CONCORD- Carolina International School students learned about friction and motion while building their own hovercrafts.
The school teamed up with Chase Educational Consulting (CEC) to bring its Hovercraft Project to its students. The Hovercraft Project travels from city to city to work with schools, education organizations, after-school programs, religious institutions and community centers.
A loud school cafeteria can typically land someone in trouble, but Thursday morning the noise at Pine Street Elementary was not only encouraged, it was educational.
The school’s fifth-grade students took to the cafeteria for lessons in science and teamwork with Matthew Chase of the Hovercraft Project. The national nonprofit visits schools, providing the materials for students to build and race vehicles that slide across the floor, mimicking hovering.
Thanks to a serendipitous convergence of circumstances, Double Churches Elementary School students got an unusual hands-on lesson in the STEM subjects of science, technology, engineering and math — along with collaboration and communication — as they built hovercrafts and rode them across the gym floor Friday.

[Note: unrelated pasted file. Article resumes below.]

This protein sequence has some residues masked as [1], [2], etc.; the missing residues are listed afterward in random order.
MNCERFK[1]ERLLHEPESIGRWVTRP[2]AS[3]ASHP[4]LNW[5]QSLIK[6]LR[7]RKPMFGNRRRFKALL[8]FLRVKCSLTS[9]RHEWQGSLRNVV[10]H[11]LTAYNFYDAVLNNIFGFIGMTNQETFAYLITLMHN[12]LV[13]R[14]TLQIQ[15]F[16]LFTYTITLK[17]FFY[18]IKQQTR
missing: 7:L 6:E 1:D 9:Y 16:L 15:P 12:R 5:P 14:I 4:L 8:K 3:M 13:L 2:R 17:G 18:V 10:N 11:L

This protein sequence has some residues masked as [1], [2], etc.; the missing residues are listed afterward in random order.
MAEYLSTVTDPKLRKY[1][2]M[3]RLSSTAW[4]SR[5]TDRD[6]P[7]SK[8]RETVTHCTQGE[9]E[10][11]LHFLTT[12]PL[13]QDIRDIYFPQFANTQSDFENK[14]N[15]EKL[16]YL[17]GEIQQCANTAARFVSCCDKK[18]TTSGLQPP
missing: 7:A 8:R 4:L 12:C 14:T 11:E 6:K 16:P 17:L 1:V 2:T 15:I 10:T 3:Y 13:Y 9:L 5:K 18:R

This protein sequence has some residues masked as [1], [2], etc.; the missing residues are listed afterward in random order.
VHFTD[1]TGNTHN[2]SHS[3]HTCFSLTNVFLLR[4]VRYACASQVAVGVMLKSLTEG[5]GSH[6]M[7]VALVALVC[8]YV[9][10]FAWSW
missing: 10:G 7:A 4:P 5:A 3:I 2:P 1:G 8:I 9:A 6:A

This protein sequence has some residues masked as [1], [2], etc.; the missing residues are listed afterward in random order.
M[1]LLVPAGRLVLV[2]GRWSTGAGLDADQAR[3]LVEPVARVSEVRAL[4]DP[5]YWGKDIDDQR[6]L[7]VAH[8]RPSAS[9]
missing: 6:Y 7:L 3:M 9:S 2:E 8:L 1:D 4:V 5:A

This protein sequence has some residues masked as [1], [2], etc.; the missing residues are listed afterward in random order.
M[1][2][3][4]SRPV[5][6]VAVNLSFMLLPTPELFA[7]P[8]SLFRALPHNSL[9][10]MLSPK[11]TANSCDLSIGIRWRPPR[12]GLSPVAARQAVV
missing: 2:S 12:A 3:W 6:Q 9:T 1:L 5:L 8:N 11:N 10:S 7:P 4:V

“It really felt like we were flying,” said fifth-grader Luke Norsworthy. “It was really cool.”
MASSENA — Jefferson Elementary School sixth-graders took a field trip on Monday, and it involved floating across the gymnasium floor in a hovercraft.
The students took part in The Hovercraft Project, which is designed to integrate the curriculum, according to Matthew Chase, executive director of The Hovercraft Project, who led Monday’s all-day session.
Developed by Chase Educational Consulting, a 501(c)(3) nonprofit, The Hovercraft Project travels to schools throughout the United States, Mr. Chase said.
My oldest is in first grade and the youngest is 3. I'm always looking out for opportunities to teach concepts, content, or skills to my daughters. While the oldest is in school, my youngest and I go on nature walks. Sometimes our nature walks acquire a collection of leaves and twigs and dirt that we place under a microscope to make observations.